aircraft's supersonic shockwave; aerodynamic control through
selective drag reduction - allowing an aircraft or missile to
manoeuvre by applying the plasma effect to different parts of the
airframe; and thermal protection through reduced air friction.

It could also herald a breakthrough in stealth, since plasma
generation is claimed vastly to reduce radar cross-section. The
absorption of radio waves by plasmas has been well-known since
the early days of manned space flight. The communications
black-out that a space vehicle encounters on re-entry is caused by
the shielding effects of plasma. This builds naturally in front of the
spacecraft as it hits the Earth's atmosphere and shocks the air to
high temperature.

The same principle applies to the absorption of radar energy.
Although the aircraft would appear to glow like a lightbulb, with
enough plasma generators to cover the entire airframe, it could be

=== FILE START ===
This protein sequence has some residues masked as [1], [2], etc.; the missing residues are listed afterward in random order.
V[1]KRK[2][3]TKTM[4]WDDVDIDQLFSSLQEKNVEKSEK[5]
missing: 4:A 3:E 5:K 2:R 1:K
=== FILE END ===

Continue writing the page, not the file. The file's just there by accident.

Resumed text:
rendered totally invisible to radar.

The story of how Russia's plasma research came to reside at BAe
began in the early 1990s. For some years, the UK Ministry of
Defence (MoD) and elements of the UK aerospace industry had
been aware of the potentially beneficial effects of plasmas on
airframe design; low-key experiments, indeed, had been conducted
in the UK in the
early 1980s.

Following the collapse of the Soviet Union in 1991, BAe struck an
agreement with a Russian government agency charged with
realising commercial benefit from the sale or licensing of technology
and products developed under former Soviet space, aerospace and
defence programmes. The accord was supposed to lead to
synergies that would benefit both parties.

The deal broke down as the Russians tried to sell everything "from
night sights to jet engines", according to one UK official, and the
Russian market was soon found to be almost worthless due to the
economy's dire state. However, the premise was deemed sound. All
it needed, BAe officials concluded, was some focus.

In 1993, BAe headquarters asked its Bristol-based Sowerby